On my work table, 11.09.2018

For greater freedom and confidence with watercolor, I’ve been working on small studies using watercolor directly on the page, without any drawing in pencil or pen beforehand.  This has been illuminating: while the spontaneity can of course lead to disasters, I am also often much happier with the way that I am able to capture light on form especially.

Here are some examples:

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Stebbins Cold Canyon Interpretive Sign

My interpretive sign has been placed at Stebbins Cold Canyon Reserve. The sign is posted at a small creek overlook along the Homestead Trail.

I developed the sign to highlight how plants and animals make use of a seasonal stream in both wet and dry times of year. To illustrate the concept, I selected a set of organisms that represent a wide variety of strategies for coping with fluctuations in water availability in different seasons. Given a two-color design constraint, I used the colors to help emphasize the species and the changes in their environment.

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Here is the sign alone:

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And here are sketches that show my design process:

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On my work table, 06.07.2018

I finished the first of two paintings that will be used to make spring toys for a playground to be constructed by the Land Conservancy of San Luis Obispo County at Kathleen’s Canyon Overlook in the Black Lake Canyon Preserve.  This one is a California red-legged frog (Rana draytonii) and the second will be an Anna’s hummingbird (Calypte anna).

Here’s a trip backwards through four stages of the work in progress:

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Updates posted on Wildfire to Wildflowers

I have been catching up on adding color to the drawings I made at Stebbins Cold Canyon Reserve last fall and posting them on Wildfire to Wildflowers.  Every six months I draw the view into the canyon from the old trailhead:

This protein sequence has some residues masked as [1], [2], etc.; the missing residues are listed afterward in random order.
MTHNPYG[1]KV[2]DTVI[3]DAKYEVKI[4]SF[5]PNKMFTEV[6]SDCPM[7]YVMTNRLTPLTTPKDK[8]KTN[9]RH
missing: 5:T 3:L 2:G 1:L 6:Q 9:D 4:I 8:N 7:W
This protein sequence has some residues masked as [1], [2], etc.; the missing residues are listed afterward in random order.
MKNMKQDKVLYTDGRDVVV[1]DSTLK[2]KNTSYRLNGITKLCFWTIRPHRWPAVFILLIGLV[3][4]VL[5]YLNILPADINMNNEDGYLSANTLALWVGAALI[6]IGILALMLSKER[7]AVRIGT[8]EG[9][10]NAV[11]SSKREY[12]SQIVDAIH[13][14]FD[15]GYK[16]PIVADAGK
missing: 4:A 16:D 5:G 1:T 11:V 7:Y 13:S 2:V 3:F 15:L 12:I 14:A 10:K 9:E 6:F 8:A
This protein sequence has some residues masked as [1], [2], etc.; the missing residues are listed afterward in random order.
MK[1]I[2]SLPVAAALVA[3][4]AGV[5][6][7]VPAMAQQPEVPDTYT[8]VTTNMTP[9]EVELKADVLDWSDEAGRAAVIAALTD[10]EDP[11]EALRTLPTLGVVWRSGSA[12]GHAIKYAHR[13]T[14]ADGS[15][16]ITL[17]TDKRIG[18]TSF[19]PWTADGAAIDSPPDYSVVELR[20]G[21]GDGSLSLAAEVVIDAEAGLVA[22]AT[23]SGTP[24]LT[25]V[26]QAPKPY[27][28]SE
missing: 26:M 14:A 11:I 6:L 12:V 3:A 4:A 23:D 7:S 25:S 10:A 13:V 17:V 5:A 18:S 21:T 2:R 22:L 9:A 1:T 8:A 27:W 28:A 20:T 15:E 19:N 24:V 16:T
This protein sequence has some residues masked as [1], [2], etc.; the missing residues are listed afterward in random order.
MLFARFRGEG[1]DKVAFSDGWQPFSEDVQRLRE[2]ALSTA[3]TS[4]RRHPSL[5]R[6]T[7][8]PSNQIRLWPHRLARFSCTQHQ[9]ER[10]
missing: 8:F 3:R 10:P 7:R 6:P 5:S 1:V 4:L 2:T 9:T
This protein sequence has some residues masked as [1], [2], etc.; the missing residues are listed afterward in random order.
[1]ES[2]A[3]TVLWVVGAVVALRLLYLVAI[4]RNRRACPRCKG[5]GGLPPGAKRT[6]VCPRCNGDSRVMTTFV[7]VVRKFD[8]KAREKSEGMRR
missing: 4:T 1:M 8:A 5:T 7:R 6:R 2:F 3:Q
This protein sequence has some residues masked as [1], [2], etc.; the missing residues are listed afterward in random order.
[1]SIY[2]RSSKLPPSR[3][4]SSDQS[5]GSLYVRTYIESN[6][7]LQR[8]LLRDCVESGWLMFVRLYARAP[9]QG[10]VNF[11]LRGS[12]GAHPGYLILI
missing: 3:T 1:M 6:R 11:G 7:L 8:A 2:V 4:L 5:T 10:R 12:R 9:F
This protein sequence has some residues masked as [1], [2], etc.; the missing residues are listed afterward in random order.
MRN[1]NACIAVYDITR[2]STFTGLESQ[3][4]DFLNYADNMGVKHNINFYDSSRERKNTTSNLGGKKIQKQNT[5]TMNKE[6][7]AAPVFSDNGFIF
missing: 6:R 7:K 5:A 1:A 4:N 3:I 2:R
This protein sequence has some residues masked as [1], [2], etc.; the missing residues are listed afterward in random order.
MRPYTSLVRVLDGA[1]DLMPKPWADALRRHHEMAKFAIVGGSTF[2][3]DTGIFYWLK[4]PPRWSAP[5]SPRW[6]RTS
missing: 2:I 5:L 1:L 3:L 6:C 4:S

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In September, I also focused on a blue oak that was blown down in high winds early in the month.  The oak had survived the fire and had new leaves growing, but was weak enough that it was unable to withstand the wind.

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On my work table, 03.16.2018

This week I finished a few more illustrations for the Land Conservancy of San Luis Obispo County.  First are monarchs (Danaus plexippus) and their host plant milkweed; in this case it is narrow-leaved milkweed (Asclepias fasciculatus).

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The next is Nipomo lupine (Lupinus nipomensis), which is federally listed as endangered and is endemic to the Guadalupe-Nipomo Dunes.  LCSLO has been working to save this lupine, monitoring extant populations and improving habitat so that they can thrive.

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An important method of improving habitat for Nipomo lupine is by reducing competition from perennial veldtgrass (Erharta calycina), an introduced species:

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On my work table, 03.08.2018

The interpretive panel illustrations I am working on for the Land Conservancy of San Luis Obispo County include a long horizontal panel showing the four habitat types in Black Lake Canyon Preserve.  I’ve completed the draft of the first habitat, Coast Live Oak Woodland.  Here’s a preview of the woodland landscape and species, with just a little more cleanup and rearranging to do before the labels and interpretive text are added.

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And here’s a little of the process; these are the two sketches I used to develop the scene.

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